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A young French woman returns to the vast silence of West Africa to contemplate her childhood days in a colonial outpost in Cameroon. Her strongest memories are of the family's houseboy, Protee - a man of great nobility, intelligence and beauty - and the intricate nature of relationships in a racist society. Written by
Dawn M. Barclift
Set in the Cameroons in West Africa in the 1950s, Claire Denis' Chocolat is a beautifully photographed and emotionally resonant tone poem that depicts the effects of a dying colonialism on a young family during the last years of French rule. The theme is similar to the recent Nowhere in Africa, though the films are vastly different in scope and emphasis. The film is told from the perspective of an adult returning to her childhood home in a foreign country. France Dalens (Mireille Perrier), a young woman traveling through Cameroon, recalls her childhood when her father (Francois Cluzet) was a government official in the French Cameroons and she had a loving friendship with the brooding manservant, Protée (Isaach de Bankolé). The heart of the film, however, revolves around France's mother Aimée (Giulia Boschi) and her love/hate relationship with Protée that is seething with unspoken sexual tension.
The household is divided into public and private spaces. The white families rooms are private and off limits to all except Protée who works in the house while the servants are forced to eat and shower outdoors, exposing their naked bronze bodies to the white family's gazes. It becomes clear when her husband Marc (François Cluzet) goes away on business that Aimée and Protée are sexually attracted to each other but the rules of society prevent it from being openly acknowledged. In one telling sequence, she invites him into her bedroom to help her put on her dress and the two stare at each other's image in the mirror with a defiant longing in their eyes, knowing that any interaction is taboo.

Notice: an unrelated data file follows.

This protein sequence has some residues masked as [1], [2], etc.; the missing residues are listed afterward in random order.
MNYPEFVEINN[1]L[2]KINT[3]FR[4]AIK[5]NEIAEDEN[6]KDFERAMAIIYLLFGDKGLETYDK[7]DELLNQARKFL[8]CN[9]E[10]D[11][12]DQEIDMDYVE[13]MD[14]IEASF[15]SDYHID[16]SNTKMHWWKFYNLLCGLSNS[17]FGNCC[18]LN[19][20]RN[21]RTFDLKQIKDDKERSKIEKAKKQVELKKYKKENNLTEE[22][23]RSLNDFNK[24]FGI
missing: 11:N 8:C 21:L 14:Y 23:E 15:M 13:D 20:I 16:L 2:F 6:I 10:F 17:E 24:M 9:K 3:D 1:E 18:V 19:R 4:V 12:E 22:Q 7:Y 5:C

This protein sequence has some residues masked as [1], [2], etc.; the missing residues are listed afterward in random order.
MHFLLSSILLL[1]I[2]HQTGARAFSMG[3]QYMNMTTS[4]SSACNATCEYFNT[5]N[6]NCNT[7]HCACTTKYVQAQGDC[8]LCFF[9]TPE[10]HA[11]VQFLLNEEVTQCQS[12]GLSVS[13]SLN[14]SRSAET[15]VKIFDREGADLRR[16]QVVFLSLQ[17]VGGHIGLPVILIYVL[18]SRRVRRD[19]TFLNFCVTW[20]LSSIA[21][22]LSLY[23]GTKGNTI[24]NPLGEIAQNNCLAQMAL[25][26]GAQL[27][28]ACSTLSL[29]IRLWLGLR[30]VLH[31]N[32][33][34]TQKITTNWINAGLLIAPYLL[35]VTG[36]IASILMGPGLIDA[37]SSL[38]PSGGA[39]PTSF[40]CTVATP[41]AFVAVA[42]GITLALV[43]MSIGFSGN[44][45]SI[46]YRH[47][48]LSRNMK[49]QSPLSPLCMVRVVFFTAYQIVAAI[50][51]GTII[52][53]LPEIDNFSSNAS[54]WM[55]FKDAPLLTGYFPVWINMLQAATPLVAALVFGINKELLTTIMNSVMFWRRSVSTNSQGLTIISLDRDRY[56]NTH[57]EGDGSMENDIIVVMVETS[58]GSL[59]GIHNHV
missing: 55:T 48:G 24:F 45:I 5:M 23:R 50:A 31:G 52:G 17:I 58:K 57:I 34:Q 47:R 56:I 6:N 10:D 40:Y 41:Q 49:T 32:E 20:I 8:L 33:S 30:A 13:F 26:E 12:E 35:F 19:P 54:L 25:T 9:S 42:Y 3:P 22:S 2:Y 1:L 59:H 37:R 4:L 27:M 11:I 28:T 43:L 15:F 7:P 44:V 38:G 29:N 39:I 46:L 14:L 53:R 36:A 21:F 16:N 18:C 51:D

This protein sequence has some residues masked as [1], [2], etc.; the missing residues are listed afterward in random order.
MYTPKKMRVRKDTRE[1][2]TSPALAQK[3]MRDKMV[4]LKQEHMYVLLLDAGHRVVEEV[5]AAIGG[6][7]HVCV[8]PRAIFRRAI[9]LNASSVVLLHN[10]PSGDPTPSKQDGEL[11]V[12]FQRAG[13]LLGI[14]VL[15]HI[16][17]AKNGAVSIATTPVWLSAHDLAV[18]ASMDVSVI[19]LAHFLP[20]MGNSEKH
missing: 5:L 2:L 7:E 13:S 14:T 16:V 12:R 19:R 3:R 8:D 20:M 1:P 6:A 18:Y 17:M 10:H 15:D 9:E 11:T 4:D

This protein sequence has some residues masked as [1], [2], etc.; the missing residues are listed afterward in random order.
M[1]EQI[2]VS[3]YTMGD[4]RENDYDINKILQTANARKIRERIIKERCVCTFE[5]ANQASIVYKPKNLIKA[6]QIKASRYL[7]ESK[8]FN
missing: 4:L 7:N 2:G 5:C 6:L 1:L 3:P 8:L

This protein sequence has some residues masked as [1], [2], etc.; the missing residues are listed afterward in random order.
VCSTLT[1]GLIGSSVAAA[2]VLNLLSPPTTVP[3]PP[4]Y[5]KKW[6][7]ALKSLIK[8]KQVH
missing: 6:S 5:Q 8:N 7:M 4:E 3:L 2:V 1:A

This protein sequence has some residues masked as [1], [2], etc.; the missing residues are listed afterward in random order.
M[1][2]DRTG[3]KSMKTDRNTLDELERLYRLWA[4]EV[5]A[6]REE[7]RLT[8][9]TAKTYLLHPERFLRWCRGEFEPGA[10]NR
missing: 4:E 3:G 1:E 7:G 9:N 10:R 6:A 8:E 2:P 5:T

The young France (Cecile Ducasse) also forms a bond with the manservant, feeding him from her plate while he shows her how to eat crushed ants and carries her on his shoulders in walks beneath the nocturnal sky. In spite of their bond, the true nature of their master-servant relationship is apparent when France commands Protée to interrupt his conversation with a teacher and immediately take her home, and when Protée stands beside her at the dinner table, waiting for her next command. When a plane loses its propeller and is forced to land in the nearby mountains, the crew and passengers must move into the compound until a replacement part can be located. Each visitor shows their disdain for the Africans, one, a wealthy owner of a coffee plantation brings leftover food from the kitchen to his black mistress hiding in his room. Another, Luc (Jean-Claude Adelin), an arrogant white Frenchman, upsets the racial balance when he uses the outside shower, eats with the servants, and taunts Aimée about her attraction to Protée leading her to a final emotional confrontation with the manservant.
Chocolat is loosely autobiographical, adapted from the childhood memories of the director, and is slowly paced and as mysterious as the brooding isolation of the land on which it is filmed. Denis makes her point about the effects of colonialism without preaching or romanticizing the characters. There are no victims or oppressors, no simplistic good guys. Protée is a servant but he is also a protector as when he stands guard over the bed where Aimée and her daughter sleep to protect them from a rampaging hyena. It is a sad fact that Protée is treated as a boy and not as a man, but Bankolé imbues his character with such dignity and stature that it lessens the pain. Because of its pace, Western audiences may have to work hard to fully appreciate the film and Denis does not, in Roger Ebert's phrase, "coach our emotions". The truth of Chocolat lies in the gestures and glances that touch the silent longing of our heart.
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